Hometown Compton honors Kendrick Lamar before Grammys
COMPTON, USA – Kendrick Lamar, the reflective rapper who is nominated for a near record haul of Grammys, enjoyed a hero's welcome Saturday, February 13 as he returned to his hometown of Compton.
The notoriously rough city in Los Angeles County, which gave birth to gangsta rap pioneers N.W.A. in the 1980s, presented Lamar a symbolic key to the city, as students from local schools put on choreographed dances to his songs.
Lamar is in contention for 11 Grammys on Monday, February15 at the music industry's signature award ceremony, more than any artist in history except Michael Jackson.
The 28-year-old has won wide acclaim for his album To Pimp a Butterfly, an experimental rap opus whose tracks include "Alright," which has become an unofficial anthem of Black Lives Matter movement against police abuse.
Lamar told the students that he was proof of Compton's resilience, saying, "I knew for a fact that I could be anything I wanted to be."
"Through all the pain and hardship – losing family members, losing homeboys – for some reason we always still love Compton because we have faith," he said.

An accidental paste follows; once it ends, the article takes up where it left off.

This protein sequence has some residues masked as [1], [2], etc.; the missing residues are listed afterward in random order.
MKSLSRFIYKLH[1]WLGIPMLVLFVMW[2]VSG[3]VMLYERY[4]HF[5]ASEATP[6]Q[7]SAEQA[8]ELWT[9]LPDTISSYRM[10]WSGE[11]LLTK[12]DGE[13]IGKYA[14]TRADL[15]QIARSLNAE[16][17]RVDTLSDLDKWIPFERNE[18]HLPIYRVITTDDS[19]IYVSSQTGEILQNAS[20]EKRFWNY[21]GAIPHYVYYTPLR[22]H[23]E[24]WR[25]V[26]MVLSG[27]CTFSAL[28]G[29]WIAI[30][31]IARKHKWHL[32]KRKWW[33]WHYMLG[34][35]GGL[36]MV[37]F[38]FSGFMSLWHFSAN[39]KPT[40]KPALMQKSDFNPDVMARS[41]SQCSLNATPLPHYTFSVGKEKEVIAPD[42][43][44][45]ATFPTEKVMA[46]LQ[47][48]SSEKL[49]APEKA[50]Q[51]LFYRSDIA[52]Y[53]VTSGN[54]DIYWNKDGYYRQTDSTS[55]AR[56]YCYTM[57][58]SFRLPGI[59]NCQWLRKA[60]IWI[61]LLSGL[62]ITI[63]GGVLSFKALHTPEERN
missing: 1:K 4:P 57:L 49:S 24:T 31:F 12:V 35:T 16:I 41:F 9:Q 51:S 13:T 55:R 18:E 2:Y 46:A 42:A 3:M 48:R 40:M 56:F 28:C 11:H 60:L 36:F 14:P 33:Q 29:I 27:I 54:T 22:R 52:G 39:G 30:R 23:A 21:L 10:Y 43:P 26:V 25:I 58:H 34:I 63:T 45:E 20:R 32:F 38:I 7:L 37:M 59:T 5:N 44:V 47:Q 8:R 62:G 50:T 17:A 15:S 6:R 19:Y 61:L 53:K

"Before I wrote, 'We're gonna be alright,' that's what we're thinking since day one," said Lamar, who now lives elsewhere in southern California.
Regis Inge, who taught Lamar in middle school, called the rapper's success "a teacher's dream come true."
"You have not only pursued your dream, but you have taken on the responsibility that comes with leading people to their own destiny," he said.
Satra Zurita, president of the school board, predicted that "Alright" will live on for decades as a great protest song, in a league with Billie Holiday's "Strange Fruit" and Marvin Gaye's "What's Going On."
Lamar came "just when rap started to begin to sound like a bunch of repetitive cliches, and sometimes like a bunch of mumbo-jumbo, that even I, who was born in the rap capital of the world, cannot understand," she said.
Lamar "single-handedly restored the art of storytelling and social consciousness in the genre of rap, this generation's music," she said.
If the praise was not enough, Mayor Aja Brown assured Lamar that the key to the city was bigger than the one just received by chart-topping rapper Drake from his hometown of Toronto.
Despite leading in Grammy nominations, Lamar faces tough competition in key categories from artists including pop superstar Taylor Swift. – Rappler.com